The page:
• Medical removal dates
    • Declination statements
will you be given training
Will you be given training?
  • Your employer must provide training on the:
    • Hazards of cholinesterase-inhibiting pesticides
    • The purpose and requirements of cholinesterase testing
how will this rule be enforced
How will this rule be enforced?
  • L&I will collect information from employers and workers in order to evaluate the rule whenever:
    • Cholinesterase depression is reported
    • As part of targeted inspection activities
    • Whenever a complaint is received
how will we know if the rule is working
How will we know if the rule is working?
  • Scientists and a group of employer and worker representatives will evaluate the rule
  • All reports and recommendations will be available to the public
  • L&I must submit reports to the legislature at the end of each year
consultation findings
Consultation findings*
  • Respiratory protection
    • No fit testing
    • No cartridge change schedule
    • Removing respirator during application
    • Not cleaning respirator after use
    • Improper storage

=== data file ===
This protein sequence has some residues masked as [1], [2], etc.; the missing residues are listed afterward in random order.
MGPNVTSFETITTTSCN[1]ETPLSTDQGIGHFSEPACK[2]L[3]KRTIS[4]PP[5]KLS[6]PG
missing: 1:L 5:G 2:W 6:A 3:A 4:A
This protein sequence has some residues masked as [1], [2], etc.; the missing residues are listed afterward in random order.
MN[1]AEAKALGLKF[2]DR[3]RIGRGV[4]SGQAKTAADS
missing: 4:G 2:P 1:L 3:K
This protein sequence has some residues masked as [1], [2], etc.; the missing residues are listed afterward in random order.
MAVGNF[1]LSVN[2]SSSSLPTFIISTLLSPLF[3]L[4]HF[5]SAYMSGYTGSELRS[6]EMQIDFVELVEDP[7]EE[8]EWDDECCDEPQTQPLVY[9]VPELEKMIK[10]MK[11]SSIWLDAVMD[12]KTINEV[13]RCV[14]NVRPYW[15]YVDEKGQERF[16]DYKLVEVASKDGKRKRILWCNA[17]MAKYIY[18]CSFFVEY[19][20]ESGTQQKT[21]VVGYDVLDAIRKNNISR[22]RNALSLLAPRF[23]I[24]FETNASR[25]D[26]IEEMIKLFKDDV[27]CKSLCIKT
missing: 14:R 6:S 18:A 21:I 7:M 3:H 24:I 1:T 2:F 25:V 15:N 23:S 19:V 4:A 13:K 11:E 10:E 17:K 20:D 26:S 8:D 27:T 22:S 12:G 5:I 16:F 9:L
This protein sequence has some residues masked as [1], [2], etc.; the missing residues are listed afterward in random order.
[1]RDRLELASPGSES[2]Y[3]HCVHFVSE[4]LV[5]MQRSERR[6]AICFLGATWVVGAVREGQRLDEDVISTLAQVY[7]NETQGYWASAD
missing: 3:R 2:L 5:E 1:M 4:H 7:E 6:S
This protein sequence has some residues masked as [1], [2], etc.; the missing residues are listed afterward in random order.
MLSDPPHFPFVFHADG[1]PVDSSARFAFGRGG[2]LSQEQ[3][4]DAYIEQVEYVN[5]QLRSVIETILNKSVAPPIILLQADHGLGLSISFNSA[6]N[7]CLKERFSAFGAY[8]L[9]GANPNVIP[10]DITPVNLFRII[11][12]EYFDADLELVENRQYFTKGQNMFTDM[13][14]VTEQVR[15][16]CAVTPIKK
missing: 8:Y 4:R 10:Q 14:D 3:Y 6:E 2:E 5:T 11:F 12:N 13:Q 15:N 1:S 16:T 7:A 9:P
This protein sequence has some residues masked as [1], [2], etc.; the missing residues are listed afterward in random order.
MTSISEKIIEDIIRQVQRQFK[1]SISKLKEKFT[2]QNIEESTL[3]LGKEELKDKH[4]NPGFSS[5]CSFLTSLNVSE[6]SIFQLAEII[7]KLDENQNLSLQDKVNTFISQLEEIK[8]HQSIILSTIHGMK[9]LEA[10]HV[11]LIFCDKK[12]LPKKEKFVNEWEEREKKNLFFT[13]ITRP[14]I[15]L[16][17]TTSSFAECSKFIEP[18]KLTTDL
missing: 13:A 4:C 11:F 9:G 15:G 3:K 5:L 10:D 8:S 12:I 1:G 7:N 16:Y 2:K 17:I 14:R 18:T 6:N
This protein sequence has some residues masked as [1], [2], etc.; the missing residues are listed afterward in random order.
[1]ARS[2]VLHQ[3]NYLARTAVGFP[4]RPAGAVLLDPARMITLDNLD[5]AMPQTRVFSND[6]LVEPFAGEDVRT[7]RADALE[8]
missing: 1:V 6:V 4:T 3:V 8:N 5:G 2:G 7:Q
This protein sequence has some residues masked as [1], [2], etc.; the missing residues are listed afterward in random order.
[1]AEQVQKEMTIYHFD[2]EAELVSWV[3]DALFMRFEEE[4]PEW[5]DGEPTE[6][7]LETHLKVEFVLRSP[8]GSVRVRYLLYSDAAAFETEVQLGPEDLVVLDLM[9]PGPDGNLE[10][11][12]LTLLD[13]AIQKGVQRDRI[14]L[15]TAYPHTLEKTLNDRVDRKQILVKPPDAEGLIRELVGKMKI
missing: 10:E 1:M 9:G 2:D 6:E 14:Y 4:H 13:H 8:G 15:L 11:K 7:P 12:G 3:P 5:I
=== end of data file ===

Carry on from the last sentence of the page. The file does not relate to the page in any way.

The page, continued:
*Possible exposure routes no common link has been established

consultation findings33
Consultation findings*
  • Decontamination
    • Inadequate eyewash or emergency showers
    • Inconsistent hand washing
    • Protective coveralls worn home home
    • Baseball type caps worn during application
    • Equipment not rinsed after each use

*Possible exposure routes no common link has been established

consultation findings34
Consultation findings*
  • Personal Protective Equipment (PPE)
    • Inconsistent use
    • PPE not rinsed after each use
    • Gloves not always worn during equipment maintenance e.g. unplugging nozzles

*Possible exposure routes no common link has been established

consultation findings35
Consultation findings
  • In most cases employers and handlers are found to be in compliance with all WPS requirements
  • Handlers are encouraged to pay attention to the details of safe pesticide handling
  • Report any problems to your employer
slide36
2005
  • The exposure threshold changes to 30 hours in any consecutive 30 days
  • Baseline testing will begin in the beginning of January
  • Be active in your medical care
  • Participate in L&I consultation activities
  • Contact your local L&I office if you have any questions